There's a character in Camus' novel The Plague who spends several hundred pages writing a novel. He writes the first sentence . . . then writes the first sentence again . . .then writes the first sentence again. Hundreds of pages later, he's still working on the first sentence of his novel.
Contrast this character with Gary Larson and Bill Watterson, who in 1995 each announced that they were retiring their popular comic strips The Far Side and Calvin and Hobbes, respectively, both wanting to go out on top before their life's work became stale and predictable.
How do you know when it's the right time to quit writing something and move onto something new? Here are some things that don't tend to serve as reliable barometers for me:
--length of the work
--length of time I've spent on it
--number of people whose feedback I've incorporated
--how hard the writing is, though this comes closer than the others
But if those measures don't work reliably, how do we teach students to listen to their intuition and say "when" on a particular project?
For some students, it's a matter of accepting writing as an imperfect medium: the story on the page might never live up to the story in their head, but it has the immutable advantage that it can now live in others' heads too. The science fiction writer Holly Lisle says (in her One-Pass Manuscript Revision: http://hollylisle.com/one-pass-manuscript-revision-from-first-draft-to-last-in-one-cycle/): "the definition of a writing career is: Write a book. Write another book. Write another book. Nowhere in that description is included: Take one story and make it a monument to every idea you ever had or ever will."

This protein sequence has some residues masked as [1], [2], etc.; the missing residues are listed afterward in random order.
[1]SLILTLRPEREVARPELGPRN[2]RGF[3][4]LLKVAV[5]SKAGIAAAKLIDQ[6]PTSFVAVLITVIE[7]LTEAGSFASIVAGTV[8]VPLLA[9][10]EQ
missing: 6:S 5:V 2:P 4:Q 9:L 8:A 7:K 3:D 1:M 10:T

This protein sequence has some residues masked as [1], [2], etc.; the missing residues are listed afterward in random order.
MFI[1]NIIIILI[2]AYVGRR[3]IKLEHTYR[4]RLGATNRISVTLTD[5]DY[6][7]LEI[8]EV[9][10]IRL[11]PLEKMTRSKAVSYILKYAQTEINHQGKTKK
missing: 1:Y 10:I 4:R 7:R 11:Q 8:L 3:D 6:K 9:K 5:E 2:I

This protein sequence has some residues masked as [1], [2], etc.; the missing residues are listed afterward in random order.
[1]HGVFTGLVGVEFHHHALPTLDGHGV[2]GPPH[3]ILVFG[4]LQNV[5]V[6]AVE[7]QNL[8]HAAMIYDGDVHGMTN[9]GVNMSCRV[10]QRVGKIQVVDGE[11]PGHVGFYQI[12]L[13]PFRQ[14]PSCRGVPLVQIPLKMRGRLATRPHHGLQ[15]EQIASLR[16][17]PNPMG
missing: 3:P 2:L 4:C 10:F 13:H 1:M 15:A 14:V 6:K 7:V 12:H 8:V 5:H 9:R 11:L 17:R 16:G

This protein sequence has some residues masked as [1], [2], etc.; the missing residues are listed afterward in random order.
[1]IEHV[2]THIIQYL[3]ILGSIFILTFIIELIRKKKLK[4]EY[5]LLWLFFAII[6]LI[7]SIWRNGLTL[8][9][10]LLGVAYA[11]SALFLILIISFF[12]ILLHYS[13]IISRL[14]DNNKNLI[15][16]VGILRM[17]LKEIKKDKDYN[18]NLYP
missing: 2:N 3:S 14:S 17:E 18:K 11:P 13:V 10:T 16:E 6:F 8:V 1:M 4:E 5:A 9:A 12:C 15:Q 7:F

With that in mind, I have two suggestions for how to help students say "when" on a project and move into something else:
1) Celebrating what they've accomplished, to help them say farewell to their former project in style. Food helps--even Goldfish crackers and fancy grape juice can elevate a "sharing our work" session to a real celebration. Published writers have book launch parties for lots of reasons, including selling books of course. But book launch parties also feel something like graduation parties or bar mitzvah celebrations, marking a transition from a "before" to an "after." They're all rites of passage, and food helps to emphasize the "rite."
2) And jumping right into the next project celebrates the "passage." It's a fine line, of course: if students are too excited about whatever's coming next, there might be some who refuse to finish the current project at all--but with no inkling of what's on the horizon, some might be understandably reluctant to leave the comfort zone of their current work-in-progress. Introducing just a hint of the next project around the edges of the current work can help students--and us, as teachers--to know when to say "when."
On the topic of leaving one's comfort zone, I've had some big transitions this year as a writer and teacher of writing. Now that my daughter is six and my son is about to turn three, I've gone back to full-time work in a non-teaching arena in order to support my writing (and family). While I look forward to working with schools and presenting at conferences and workshops, I'm planning to shift my writing energies away from regular blogging in the coming months. I have so much gratitude to my fellow bloggers for the opportunity to participate in Pencil Tips, and to all of the Pencil Tips readers who gave me something to participate in. I look forward to continuing this learning and these relationships long after saying "when." I hope you will join me in welcoming Alison Hart, a teacher and author of over 20 books for children and teens who will be joining the Pencil Tips bloggers in six weeks. To learn more about Alison, please visit http://www.alisonhartbooks.com/